CAR DESIGN INTERVIEW WITH SWAROOP ROY: SENIOR DESIGNER AT RENAULT

CAR DESIGN INTERVIEW: SWAROOP ROY

CAR DESIGN INTERVIEWSwaroop Roy is an Automotive Designer with experience working for Tata, Hyundai and Renault for more than 12 years. He will be sharing his journey and thoughts as an Automotive Designer today.

Where are you from and how is the car design scene there? 

I am from India, Car Design is very young here right now but it’s growing rapidly due to the market needs.

When did you first think about becoming a car designer in your life?

swaroop roy sketches

Actually, I have been very passionate about sketching since my childhood and wanted to choose a profession where I can sketch a lot and be creative. It was during my Mechanical engineering when I met Mr Ratan Tata in his office in Bombay to present him a portrait made by me. He mentioned Tata Motors design studio after seeing my freehand sketches of cars, bikes and machines. I was very much inspired and started to do research about it and gradually wanted to become a car designer.

From where did you complete your education and how proper design education can get you close to your dream of becoming a designer?

I had done my design education at the Indian Institute of Technology Guwahati. But my actual learning happened when I was at Tata motors. I learned a lot from my colleagues and seniors. But now the scenario has changed in India, where new colleges have come up dedicated to Car Design so that young people can achieve their dream to become car designers. 

Does the reputation of the college matter for an individual’s career?

No, I don’t believe that because it depends on the individual, and how passionate he or she is in terms of their work. Sometimes the college provides the right platform to nurture the talent but the individual needs to push their limits to move ahead in their career path.

Can you tell a bit about how you made a shift from your academic world to the professional world?

Well, my decision to be in academia was to explore and share my creativity with the best young minds. I stayed there for about 2 years and felt like returning back to the industry to experience new challenges.

How was your career path from the beginning up to today so far?

My career path was like a roller coaster with ups and downs but had made different people of different nationalities and learned a lot throughout. Got the opportunity to work on various production and advanced projects.

Which one project do you think was the most challenging project during college and what one challenging project did you work on during your job?

My first car project during my college was challenging because I had to make the model of my car using clay but it was very difficult and expensive to get industrial clay at that time so I ended up using potters clay. When the clay dried it started to crack and was a nightmare to fill the cracks each time. In the end, I somehow completed it and it was not bad. And during my job, each and every project is unique and challenging at the same time. Specifically, the production project where we negotiate with engineers for mm‚Äôs.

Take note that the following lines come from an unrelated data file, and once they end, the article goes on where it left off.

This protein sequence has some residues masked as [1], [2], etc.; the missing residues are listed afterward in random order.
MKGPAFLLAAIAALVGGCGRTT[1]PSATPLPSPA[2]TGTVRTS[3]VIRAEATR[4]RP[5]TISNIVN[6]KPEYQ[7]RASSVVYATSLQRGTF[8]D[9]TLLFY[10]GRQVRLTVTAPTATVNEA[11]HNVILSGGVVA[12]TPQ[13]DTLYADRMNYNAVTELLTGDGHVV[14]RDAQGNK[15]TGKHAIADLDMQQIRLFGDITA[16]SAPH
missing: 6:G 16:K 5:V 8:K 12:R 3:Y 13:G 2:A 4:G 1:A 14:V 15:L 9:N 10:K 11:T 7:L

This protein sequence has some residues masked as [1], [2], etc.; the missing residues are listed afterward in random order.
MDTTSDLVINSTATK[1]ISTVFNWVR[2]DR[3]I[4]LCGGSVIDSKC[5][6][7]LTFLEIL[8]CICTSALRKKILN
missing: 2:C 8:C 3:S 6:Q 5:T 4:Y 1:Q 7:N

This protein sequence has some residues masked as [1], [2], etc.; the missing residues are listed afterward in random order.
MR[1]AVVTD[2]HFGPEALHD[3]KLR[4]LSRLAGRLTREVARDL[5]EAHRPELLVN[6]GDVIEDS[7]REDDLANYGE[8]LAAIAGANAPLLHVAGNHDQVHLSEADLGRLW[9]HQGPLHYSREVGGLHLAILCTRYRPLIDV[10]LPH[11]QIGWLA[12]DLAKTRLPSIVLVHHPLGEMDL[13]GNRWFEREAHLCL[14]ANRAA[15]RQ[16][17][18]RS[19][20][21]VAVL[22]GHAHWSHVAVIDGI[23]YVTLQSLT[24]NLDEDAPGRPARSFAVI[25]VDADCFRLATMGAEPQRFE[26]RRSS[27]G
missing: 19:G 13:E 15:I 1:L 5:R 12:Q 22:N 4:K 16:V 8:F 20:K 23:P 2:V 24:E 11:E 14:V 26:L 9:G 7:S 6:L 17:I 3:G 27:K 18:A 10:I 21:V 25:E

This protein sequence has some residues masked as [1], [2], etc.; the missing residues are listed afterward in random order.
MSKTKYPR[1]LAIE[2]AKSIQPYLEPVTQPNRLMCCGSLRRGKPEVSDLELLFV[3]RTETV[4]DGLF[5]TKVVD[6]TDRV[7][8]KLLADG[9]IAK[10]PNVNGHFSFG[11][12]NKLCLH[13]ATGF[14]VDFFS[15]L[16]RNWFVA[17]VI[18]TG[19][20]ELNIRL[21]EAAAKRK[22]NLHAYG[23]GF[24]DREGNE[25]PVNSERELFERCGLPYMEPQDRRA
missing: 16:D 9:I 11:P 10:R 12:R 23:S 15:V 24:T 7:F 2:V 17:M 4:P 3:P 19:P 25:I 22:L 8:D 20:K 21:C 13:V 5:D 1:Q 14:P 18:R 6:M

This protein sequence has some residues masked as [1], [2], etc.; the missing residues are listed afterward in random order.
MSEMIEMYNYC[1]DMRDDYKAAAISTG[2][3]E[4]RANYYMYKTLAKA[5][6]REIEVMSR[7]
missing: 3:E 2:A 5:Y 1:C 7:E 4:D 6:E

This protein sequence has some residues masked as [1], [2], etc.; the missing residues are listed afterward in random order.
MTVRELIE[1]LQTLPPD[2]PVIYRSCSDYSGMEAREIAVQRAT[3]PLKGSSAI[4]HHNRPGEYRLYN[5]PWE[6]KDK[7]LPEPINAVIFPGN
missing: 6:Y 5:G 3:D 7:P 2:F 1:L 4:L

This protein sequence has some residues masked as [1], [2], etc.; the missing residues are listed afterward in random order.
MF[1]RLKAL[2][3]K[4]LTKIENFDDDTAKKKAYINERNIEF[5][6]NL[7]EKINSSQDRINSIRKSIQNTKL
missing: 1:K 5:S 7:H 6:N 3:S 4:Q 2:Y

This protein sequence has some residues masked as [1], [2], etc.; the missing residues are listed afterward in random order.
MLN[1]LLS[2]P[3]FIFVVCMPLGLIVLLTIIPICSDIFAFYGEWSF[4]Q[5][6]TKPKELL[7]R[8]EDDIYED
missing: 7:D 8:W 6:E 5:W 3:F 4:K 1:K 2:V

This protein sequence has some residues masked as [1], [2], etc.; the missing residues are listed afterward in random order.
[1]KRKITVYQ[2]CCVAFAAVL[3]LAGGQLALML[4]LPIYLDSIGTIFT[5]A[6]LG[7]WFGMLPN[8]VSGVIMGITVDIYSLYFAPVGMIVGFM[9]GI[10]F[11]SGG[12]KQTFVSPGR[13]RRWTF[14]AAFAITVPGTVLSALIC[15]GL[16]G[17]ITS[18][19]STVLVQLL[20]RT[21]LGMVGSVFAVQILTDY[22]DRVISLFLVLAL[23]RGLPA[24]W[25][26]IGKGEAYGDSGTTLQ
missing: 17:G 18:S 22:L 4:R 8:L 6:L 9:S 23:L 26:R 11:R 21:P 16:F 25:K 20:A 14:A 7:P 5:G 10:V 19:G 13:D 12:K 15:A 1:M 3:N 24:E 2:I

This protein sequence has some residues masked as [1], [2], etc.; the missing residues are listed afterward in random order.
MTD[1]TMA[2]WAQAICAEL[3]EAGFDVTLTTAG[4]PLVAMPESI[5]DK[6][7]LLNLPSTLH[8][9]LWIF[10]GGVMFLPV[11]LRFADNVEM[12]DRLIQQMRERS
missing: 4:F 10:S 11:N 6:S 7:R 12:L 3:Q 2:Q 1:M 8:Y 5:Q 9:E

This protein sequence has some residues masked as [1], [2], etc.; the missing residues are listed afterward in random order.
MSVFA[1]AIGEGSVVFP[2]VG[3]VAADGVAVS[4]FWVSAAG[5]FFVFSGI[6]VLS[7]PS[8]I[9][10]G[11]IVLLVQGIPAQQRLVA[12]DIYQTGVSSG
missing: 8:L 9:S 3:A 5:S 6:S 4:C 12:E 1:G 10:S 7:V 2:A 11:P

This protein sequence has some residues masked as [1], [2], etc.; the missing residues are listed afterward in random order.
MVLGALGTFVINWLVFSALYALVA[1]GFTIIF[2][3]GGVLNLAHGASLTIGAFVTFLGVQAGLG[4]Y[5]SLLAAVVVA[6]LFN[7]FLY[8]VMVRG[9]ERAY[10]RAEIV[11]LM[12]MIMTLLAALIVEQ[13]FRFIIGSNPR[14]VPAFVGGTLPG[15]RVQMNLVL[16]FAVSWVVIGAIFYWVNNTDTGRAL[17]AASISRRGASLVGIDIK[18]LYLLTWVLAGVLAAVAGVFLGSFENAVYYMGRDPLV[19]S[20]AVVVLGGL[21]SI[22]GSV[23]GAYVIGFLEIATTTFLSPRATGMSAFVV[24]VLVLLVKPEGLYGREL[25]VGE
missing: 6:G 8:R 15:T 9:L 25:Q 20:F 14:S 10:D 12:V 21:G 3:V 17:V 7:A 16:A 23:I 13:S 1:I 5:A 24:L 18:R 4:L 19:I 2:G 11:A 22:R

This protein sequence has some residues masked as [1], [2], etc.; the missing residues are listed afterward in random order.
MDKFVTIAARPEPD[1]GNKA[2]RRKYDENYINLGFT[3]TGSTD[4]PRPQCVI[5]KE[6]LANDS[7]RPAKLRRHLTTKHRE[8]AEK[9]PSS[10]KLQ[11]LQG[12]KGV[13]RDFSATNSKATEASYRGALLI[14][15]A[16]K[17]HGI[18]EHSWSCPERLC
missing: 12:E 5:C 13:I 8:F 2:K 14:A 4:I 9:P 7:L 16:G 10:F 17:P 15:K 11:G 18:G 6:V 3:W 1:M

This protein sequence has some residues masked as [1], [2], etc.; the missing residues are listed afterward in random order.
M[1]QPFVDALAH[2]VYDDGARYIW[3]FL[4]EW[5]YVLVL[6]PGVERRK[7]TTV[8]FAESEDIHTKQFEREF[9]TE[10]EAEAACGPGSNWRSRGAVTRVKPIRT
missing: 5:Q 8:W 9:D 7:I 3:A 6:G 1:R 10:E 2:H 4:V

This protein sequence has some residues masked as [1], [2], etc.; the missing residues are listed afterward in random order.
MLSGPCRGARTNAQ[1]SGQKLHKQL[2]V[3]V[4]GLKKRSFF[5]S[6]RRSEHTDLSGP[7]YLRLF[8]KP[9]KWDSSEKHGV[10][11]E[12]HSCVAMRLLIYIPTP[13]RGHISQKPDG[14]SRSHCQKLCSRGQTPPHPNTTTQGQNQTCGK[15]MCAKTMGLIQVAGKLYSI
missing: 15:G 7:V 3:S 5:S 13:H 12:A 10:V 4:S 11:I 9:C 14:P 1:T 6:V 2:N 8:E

After studies, a student should approach a design studio or a big OEM. What do you have to say on this?

I feel both are good at their own place. A design studio is open to an ‚Äúexplore and learn” attitude and OEMs are more of a ‚Äúlearn from the experience‚ÄĚ attitude. It totally depends on how the individuals think and their attitude toward design.

What’s the main difference between working with Foreign OEMs and Indian OEMs? 

I personally feel foreign OEMs are very open-minded in terms of conceiving design ideas but on the other hand, Indian OEMs are a little conservative. But in current days the scenario of Indian OEMs is changing and evolving to match the needs of the volatile market.

When recruiting, do you think the company looks beyond the portfolio as well? The extra skills of a person could be management, digital marketing, and many more.

Yes, they do. It‚Äôs not only about the beautiful sketches but also about the interpersonal skills of the individual, they always look for a great team player. And nowadays in the era of digital media, digital marketing and a few managerial skills are a plus. 

What are your views on future mobility? 

The future mobility is not going to be cars but it’s going to be intelligence on wheels. Cars will become mobile assistance like how mobile phones became a part of our life and provide solutions to lots of problems instantaneously. Mobility will not only provide transportation from point A to point B but will offer more than that both emotionally and physically. Web 3.0 and metaverse are going to play a major role in it.

What impact does covid have on the automotive industry?

Covid had a great impact on the automobile industry in terms of sales but on the other hand, had created a vast opportunity to optimize and rethink their various processes to achieve results with effective cost and efficiency. People are connected virtually and lots of new ways of management are coming into the picture. I see all industries, not only automotive, have evolved somehow after the pandemic. 

Any piece of advice you have for upcoming transportation design students?

One thing I want to say to all the upcoming design talents is ‚Äú keep calm and keep sketching ‚Äú ūüėČ you should be very honest with yourself and eye for a design hero whom you would be like one day and keep practising till you match his level. And in this journey keep comparing your today‚Äôs self with your yesterday‚Äôs self, this will give you the confidence and enthusiasm as the fuel to move forward. 

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